WASHINGTON -- The Labor Department is planning to help participants in employer-sponsored retirement plans figure out how much of their savings might be pared by fees.
The help is expected to come in the form of a booklet to educate investors in 401(k)-type retirement plans on the types of fees they might be paying for investment management and plan administration. Employers generally pick up the tab for administrative expenses, but in some cases, do pass on those costs to plan participants.
Many retirement plans also charge participants a fee for processing loans taken out against their retirement accounts.
Moreover, some insurance companies and other service providers might charge retirement plans a redemption fee, often referred to as a "back-end load," if they decide to switch providers.
The Labor Department is expected to come out with the booklet sometime this spring.
Assistant Labor Secretary Olena Berg and other department officials declined to discuss details of the booklet.
But representatives of several retirement industry groups who have met with Labor Department officials in recent months said the advice in the booklet is likely to be generic.
"What they want to do is provide participants with the tools to ask the right questions and get the right answers, so they are not being inappropriately charged," said Brian H. Graff, executive director of the American Society of Pension Actuaries, an Arlington, Va.-based trade association, who met with Labor Department officials recently.
The Labor Department might be especially interested in helping participants become aware of elements of fees that are buried in the overall investment management expenses, said Dennis Simmons, principal in the legal office of The Vanguard Group Inc., the Malvern, Pa.-based mutual fund company.
"I think the Labor Department just wants to heighten awareness of fees and the different types of fees you might see with a 401(k) plan," he said.
At the same time, the department is working on guidelines for employers in comparing costs of various mutual funds, as well as investment funds offered by insurance companies and banks when setting up retirement plans, or switching service providers.
Rather than specifying a range of fees that is acceptable, the Labor Department's pension office is likely to give employers broad guidance on how to determine exactly what they are paying for services such as daily valuation, record keeping and custody, on top of investment management fees, according to sources who have met with Labor Department officials.
The Labor Department also is expected to remind employers of their fiduciary duty to ensure any fees they are paying for managing and administering retirement plans are reasonable and appropriate.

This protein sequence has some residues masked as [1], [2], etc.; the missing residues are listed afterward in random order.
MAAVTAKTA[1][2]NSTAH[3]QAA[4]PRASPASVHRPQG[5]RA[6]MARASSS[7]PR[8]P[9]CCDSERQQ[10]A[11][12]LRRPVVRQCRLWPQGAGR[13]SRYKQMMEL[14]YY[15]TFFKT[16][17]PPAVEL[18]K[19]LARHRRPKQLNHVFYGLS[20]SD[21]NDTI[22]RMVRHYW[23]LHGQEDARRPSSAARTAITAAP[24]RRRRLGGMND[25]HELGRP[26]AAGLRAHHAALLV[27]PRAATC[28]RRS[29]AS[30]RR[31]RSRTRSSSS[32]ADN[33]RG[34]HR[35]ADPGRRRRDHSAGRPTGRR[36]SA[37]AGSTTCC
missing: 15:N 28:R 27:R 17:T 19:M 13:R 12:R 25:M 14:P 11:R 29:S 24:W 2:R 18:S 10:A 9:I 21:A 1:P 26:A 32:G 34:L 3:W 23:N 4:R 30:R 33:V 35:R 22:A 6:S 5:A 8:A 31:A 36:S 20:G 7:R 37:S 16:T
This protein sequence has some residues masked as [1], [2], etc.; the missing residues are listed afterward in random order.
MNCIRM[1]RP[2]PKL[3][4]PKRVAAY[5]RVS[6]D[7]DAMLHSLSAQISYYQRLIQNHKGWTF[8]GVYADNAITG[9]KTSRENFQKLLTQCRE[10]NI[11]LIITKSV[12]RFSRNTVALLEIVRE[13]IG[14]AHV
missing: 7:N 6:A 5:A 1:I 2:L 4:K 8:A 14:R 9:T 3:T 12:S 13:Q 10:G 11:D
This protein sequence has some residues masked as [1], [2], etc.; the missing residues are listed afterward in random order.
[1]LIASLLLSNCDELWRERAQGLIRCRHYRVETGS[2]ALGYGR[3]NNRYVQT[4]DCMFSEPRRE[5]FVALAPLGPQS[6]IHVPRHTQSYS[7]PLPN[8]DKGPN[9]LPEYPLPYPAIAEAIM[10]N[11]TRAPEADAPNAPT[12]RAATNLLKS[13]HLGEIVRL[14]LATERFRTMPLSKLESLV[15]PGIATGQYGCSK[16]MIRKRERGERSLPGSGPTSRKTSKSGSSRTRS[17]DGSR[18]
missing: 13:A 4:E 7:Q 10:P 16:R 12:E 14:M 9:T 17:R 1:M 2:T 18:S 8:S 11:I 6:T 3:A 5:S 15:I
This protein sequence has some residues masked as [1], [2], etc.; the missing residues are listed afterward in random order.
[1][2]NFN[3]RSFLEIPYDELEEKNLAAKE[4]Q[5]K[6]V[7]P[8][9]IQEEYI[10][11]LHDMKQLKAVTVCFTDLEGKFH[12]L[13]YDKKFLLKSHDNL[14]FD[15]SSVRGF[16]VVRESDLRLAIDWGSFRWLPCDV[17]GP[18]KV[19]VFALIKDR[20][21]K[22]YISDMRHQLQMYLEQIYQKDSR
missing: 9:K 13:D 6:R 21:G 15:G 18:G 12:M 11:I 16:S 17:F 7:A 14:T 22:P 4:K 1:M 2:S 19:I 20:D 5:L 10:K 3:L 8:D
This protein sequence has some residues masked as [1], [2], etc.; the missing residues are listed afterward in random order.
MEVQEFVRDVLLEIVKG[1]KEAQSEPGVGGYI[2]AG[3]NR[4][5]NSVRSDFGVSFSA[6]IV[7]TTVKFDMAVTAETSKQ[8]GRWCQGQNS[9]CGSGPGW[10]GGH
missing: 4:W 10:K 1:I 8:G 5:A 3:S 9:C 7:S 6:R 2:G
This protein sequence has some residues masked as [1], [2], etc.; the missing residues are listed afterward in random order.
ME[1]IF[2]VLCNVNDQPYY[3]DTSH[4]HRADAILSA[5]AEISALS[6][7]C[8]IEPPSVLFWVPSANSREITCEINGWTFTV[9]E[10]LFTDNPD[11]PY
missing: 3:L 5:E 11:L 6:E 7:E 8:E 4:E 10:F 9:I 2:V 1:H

The Labor Department's guidance to retirement plan sponsors is likely to be in the form of a checklist, telling employers how to compare the cost of each service they get from different service providers, said Chris Bowman, director of pension services at The Principal Financial Group, a Des Moines, Iowa-based insurance company that administers about 25,000 small and midsized 401(k) plans.
Mr. Bowman, who met with Labor Department officials last month, would prefer regulators ask employers to comparison shop on the basis of total costs, including expenses employers will pick up, and the package of services offered by different providers.
"We were trying to tell the Labor Department that it doesn't make sense to go to this itemized approach," he said.
The Labor Department had produced similar broad guidelines for employers some years ago on purchasing annuities, noted Stephen W. Kraus, chief pension counsel at the American Council of Life Insurance, a trade group in Washington.
Mr. Kraus is among those who have met with Labor Department officials recently.
"What we are trying to do is to educate the relevant community -- participants and plan sponsors -- so attention is paid to this question, and appropriate disclosure is made," said Sherwin Kaplan, deputy associate solicitor for the Labor Department's, plan benefits security division, who is leading an investigation of abuses in the area.
Examples of such abuses include situations where employers benefit from fees paid by the retirement plan, such as to outside accountants for auditing the plan as well as the company's financial records. Mr. Kaplan's office is also examining instances where service providers might have grossly overcharged plans.
At the same time, the Securities and Exchange Commission is planning to take a long, hard look at the relationship between mutual funds and 401(k) plans, especially full-service bundled providers that take care of everything from investing, to educating participants, handling the paperwork, and administering the plans.
The SEC is especially interested in how those services provided by one-stop providers are paid for, said Barry Barbash, director of the SEC's division of investment management, which regulates mutual fund companies.
"Is the plan sponsor paying, is the participant paying, is the manager paying, is the fund paying? We want to understand where the money is going, and who is paying for what," Mr. Barbash said.
The SEC is analyzing these money flows through prospectuses and other public documents given by mutual fund companies to plan participants, as well as through periodic examinations of mutual fund companies.